A study in JAMA Pediatrics suggests that infants exposed to Zika in utero who do not show signs of congenital Zika syndrome may still be at risk for abnormal neurodevelopmental outcomes.
During the headline-grabbing 2015-16 Zika virus epidemic, many infants were exposed to the virus in utero without showing immediate signs of disability. While these infants were not diagnosed with congenital Zika syndrome, some clinicians have been concerned about the possibility of future neurodevelopmental abnormalities.
Results from a new study in JAMA Pediatrics have validated these concerns, finding infants with in utero Zika exposure who were not diagnosed with congenital Zika syndrome appear to be at risk for abnormal neurodevelopmental outcomes in the first 18 months of life.
In 2016, investigators prospectively enrolled 82 pregnant women with symptomatic Zika virus infection in Atlántico Department, Colombia, and Washington DC, into the study. Investigators monitored the pregnancies with serial fetal magnetic resonance imaging (MRI) and ultrasonography.
Infants born from August 1, 2016 through November 30, 2017 were included in the study if they were live born, were normocephalic at birth, had normal fetal brain findings on MRI and ultrasonography, and did not show clinical evidence of congenital Zika syndrome.
Head circumference, birth weight, and length were collected for all infants.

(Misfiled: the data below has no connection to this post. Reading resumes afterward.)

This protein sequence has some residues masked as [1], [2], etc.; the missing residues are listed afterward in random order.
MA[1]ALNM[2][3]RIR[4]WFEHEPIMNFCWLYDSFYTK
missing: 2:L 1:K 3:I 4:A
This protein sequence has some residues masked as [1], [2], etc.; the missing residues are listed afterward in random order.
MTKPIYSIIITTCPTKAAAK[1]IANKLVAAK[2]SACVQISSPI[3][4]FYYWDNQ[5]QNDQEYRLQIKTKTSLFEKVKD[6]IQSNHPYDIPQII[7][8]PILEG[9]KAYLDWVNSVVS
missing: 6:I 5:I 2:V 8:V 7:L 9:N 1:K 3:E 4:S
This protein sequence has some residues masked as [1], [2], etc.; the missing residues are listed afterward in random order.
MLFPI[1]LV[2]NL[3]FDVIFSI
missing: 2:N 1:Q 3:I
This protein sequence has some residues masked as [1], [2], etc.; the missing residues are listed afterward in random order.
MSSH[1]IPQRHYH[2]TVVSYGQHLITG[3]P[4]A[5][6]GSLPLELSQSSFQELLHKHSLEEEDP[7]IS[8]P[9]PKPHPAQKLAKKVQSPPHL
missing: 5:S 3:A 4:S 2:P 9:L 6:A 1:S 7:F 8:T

In total, 77 infants with clinically normal presentation at birth formed the study cohort. All infants who ultimately met inclusion criteria were born in Colombia.
In the study cohort, infant development was assessed with the Alberta Infant Motor Scale (AIMS) as well as the Warner Initial Developmental Evaluation of Adaptive and Functional Skills (WIDEA).
AIMS is a motor examination of an infant’s movements in prone, sitting, supine, and standing positions. WIDEA is a 50-item questionnaire available in English or Spanish depending on the parent’s primary language. It is usable for children up to 30 months of age, compromising parental assessment of mobility, self-care, communication, and social cognition.
Out of the 77 Colombian infants included in the study, 70 underwent 1 to 2 neurodevelopmental assessments. Forty infants were evaluated at 4 to 8 months of age and 60 underwent assessment between 9 and 18 months of age.
The median WIDEA total score was 60.5 at time point 1 and 102.5 at time point 2. The WIDEA total z score demonstrated a curvilinear pattern of decline over time (coefficients: age = 0.227 vs age2 = 0.006; P < .003).
WIDEA self-care scores had a similar curvilinear decline to 12 months of age, though scores increased to normative levels by 20 months of age (coefficients: age = —0.238 vs age2 = 0.01; P < .008).
WIDEA z scores of mobility with age coefficients (-0.14 P < .001), social cognition (-0.10; P < .001), and communication (-0.036; P = .001) decreased over the study period.
On the AIMS assessment, the median score was 25 at time point 1 and 49 at time point 2. Although AIMS score decreased over time, the decrease did not approach statistical significance.
Examined individually, many of the infants displayed normal neurodevelopmental scores through 18 months of age. Yet for some infants, scores in multiple areas of development decreased from normative mean scores over time.
“These infants were expected to have low risk for subsequent neurodevelopmental deficits, yet these deficits emerged in the first year of life and without a reduction in head circumference,” study authors wrote in their report.
Investigators also noted another finding that stood out.
“We also found that nonspecific postnatal neuroimaging findings of lenticulostriate vasculopathy, germinolytic or subependymal cysts, and choroid plexus cysts, which were present in up to 37% of newborns exposed to ZIKV in utero, may be potential risk factors for worse early neurodevelopmental outcomes.”